The dining options are somewhat limited in East Glacier, and we ended up in a little store that also had a little pizza shop and deli in it. We chatted over dinner and I got the road map out of the car to start charting our course home. We all had some miles to go before stopping for the night, Shan and I down the road and Jerry and Andrea back to their property, so we did linger a great deal over dinner.

Before leaving East Glacier, Shan and I headed over to the East Glacier Lodge to check it out. Like Lake McDonald Lodge, it was a grand place. I wouldn't mind staying at one of the old lodges on a future visit to Glacier. Soon though, we were on the road, reaching for the town of Choteau before stopping for the night. We arrived in Choteau at around 9:30 and quickly settled in to our room, bathed and went to bed. On Friday morning we spent some time getting rid of car and trail trash. and getting the car better organized for our return to Tucson. So it was that we got somewhat of a late start Friday morning.

Driving across the wide-open range, I took an interest in these interesting range fences along the highway. Our drive south was uneventful for the most part. We stopped briefly in Dillon, Montana to check out the Patagonia outlet store. The discounts were pretty good, but prices on most things were still beyond our reach, though Shan did get a $60 travel dress for $9. We made it to Pocatello by dinner time, and Salt Lake City by late evening. On our way south I called my old college friend, Andrea, and arranged to visit her and her family in Peoa, about 30 miles east of Salt Lake City. It was a little after nine o'clock by the time we made it to her place, so we were only able to spend about an hour catching up before we had to head back to Salt Lake and our hotel for the night. It was after eleven by the time we got to our room, and when Shan went to bed I took advantage of the internet café in the lobby of the Crystal Inn to start wading through all of the e-mail I knew was awaiting my return. I was pleasantly surprised to find only about 750 e-mails in my inbox. I expected about twice that. Most of those e-mails of course were spam, so before heading back to the room at around one in the morning, I had whittled my e-mail down to about 60 messages.

We got up at 6:30 Saturday morning and took advantage of the hot breakfast buffet at the hotel before hitting the road at around 8:30. From there it was drive, drive, and more drive. Arizona welcomed us with cooling clouds and eventually some rain. The rest was all uneventful until we reached the Phoenix area where we encountered two rollover accidents, one near multi-car pile-up, and another accident that nearly involved us. I began to think the gods were telling me to get home and stay off the road for a while. By the time we made it to Tucson, we had traveled 3661 miles, quite enough driving for me for a while, thank you very much. We got home at around 8:30 Saturday night, and unloaded the car that night. We didn't bother unpacking bags until Sunday. It was nice to have the extra day on Sunday to relax and catch up on things.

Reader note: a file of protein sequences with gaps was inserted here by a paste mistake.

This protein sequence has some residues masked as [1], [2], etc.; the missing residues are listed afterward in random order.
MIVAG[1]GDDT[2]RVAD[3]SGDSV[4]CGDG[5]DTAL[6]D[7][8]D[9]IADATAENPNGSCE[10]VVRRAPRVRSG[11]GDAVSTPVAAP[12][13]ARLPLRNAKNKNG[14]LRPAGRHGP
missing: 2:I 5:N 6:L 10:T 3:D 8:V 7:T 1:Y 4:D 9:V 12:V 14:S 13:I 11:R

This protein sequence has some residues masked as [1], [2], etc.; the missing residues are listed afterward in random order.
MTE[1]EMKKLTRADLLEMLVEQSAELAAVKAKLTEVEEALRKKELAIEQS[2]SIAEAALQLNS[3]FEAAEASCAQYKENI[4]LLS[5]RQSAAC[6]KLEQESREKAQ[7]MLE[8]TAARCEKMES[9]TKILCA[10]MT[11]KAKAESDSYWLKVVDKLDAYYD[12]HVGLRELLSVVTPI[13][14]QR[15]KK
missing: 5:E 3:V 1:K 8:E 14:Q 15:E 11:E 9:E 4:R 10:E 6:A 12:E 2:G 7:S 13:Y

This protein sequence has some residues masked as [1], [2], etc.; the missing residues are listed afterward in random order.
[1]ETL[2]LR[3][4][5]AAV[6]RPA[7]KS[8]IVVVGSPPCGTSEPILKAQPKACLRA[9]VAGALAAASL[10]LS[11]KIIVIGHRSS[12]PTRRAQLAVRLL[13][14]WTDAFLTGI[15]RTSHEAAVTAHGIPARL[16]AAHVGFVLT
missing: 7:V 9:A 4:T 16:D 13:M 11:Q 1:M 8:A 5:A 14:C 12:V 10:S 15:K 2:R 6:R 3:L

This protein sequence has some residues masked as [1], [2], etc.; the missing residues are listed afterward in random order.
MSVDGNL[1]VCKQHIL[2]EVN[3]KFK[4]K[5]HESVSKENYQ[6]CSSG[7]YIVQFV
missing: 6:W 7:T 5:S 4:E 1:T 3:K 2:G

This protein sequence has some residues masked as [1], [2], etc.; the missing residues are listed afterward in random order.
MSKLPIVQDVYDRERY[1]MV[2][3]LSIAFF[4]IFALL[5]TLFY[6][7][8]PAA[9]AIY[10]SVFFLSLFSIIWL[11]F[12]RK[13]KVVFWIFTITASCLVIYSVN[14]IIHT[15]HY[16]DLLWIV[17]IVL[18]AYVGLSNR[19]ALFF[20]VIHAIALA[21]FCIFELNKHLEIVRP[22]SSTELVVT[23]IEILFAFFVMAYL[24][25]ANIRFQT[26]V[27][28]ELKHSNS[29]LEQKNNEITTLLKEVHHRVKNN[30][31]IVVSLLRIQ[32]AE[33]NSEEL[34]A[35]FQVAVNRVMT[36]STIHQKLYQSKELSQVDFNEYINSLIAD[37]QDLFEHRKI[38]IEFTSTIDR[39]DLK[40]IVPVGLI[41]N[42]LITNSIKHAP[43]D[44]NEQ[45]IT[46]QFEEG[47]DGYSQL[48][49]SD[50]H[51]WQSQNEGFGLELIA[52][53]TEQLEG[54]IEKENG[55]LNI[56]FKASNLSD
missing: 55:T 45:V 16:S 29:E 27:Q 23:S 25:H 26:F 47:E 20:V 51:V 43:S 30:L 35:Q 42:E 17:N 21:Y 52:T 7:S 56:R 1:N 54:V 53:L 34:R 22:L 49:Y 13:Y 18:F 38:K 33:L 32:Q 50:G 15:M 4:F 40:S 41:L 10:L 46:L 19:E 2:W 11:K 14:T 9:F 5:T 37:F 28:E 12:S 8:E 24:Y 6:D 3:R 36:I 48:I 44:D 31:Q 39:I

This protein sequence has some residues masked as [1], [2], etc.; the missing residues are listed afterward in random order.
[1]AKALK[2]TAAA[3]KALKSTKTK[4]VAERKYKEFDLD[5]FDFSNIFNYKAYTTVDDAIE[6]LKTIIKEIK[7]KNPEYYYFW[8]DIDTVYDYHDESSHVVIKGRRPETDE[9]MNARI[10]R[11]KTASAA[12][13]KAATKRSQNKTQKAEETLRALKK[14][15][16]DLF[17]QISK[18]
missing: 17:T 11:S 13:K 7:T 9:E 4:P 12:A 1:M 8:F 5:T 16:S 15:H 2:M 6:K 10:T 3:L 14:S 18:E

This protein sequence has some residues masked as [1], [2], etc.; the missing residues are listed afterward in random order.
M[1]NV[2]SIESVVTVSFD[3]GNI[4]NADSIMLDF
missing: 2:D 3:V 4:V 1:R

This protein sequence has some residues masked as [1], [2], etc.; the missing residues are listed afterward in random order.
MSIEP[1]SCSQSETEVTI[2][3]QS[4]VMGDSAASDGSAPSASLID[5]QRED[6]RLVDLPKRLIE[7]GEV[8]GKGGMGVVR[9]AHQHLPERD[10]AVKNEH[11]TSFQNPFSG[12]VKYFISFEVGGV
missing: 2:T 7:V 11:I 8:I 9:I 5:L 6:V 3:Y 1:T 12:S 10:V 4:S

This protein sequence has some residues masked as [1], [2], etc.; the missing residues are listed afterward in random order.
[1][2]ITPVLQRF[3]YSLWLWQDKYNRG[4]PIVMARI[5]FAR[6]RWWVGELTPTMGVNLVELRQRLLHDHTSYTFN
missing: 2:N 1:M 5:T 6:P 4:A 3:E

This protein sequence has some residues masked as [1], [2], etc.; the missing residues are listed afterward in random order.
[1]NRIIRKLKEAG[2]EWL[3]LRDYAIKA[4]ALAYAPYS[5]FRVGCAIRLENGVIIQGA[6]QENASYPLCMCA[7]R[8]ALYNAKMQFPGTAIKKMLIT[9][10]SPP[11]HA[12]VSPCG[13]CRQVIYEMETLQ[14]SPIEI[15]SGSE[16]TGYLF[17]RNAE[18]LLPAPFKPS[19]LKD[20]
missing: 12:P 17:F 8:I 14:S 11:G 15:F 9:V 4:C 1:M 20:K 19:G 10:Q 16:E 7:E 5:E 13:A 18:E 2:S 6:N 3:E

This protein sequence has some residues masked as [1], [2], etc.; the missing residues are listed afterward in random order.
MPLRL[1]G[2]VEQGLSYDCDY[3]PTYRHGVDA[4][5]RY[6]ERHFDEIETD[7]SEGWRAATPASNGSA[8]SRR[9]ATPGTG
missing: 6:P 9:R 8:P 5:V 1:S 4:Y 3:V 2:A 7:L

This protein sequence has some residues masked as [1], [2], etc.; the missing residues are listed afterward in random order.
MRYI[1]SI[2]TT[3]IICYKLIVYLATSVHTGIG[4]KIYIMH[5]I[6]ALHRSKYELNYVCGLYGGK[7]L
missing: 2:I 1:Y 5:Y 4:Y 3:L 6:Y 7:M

Looking back, both Shannon and I agree that the best day of our trip was the last day of the backpacking trip. The sense of accomplishment, the Rocky Mountain Goats, the Bighorn Sheep, the wildflowers, the lakes, and ultimately the bathing and sleeping in a bed, all helped make it stand out against a backdrop of other wonderful days.

I also have to heap mountains of praise upon my dear wife. Though far more of a princess than a mountain woman, she was a real trooper through some very challenging experiences and she even made it 5 nights without sleeping on a real bed or getting anything other than a sponge bath using 2 cups of water heated over our stove. She definitely had moments where she was near, at, or BEYOND her breaking point, but she kept going. She reached her limits and pushed beyond them. And she came out smelling like a rose (figuratively of course, but definitely NOT literally! :-) Sorry, but I can't let her get TOO big of a head here.), and in the end, despite her early apprehensions and mid-hike panic, she was even glad that she did the trip.

For my part, as I finish this trip report three months after returning from Glacier, I still travel those trails in my mind and scan the horizon with my memories, rapt in awe and contentment. I owe Jerry and Andrea a HUGE debt of gratitude for inviting us to join them. It was an awesome experience. And those two definitely know how to backpack! Their knowledge and tales of the Glacier backcountry made the trip even more enjoyable. So a special thanks goes out to them for making it all happen.

Pre-Hike | Red Rock Lakes NWR kayaking | Clearwater Canoe Trail kayaking | Day 1 | Day 2 | Day 3 | Day 4 | Day 5 | Day 6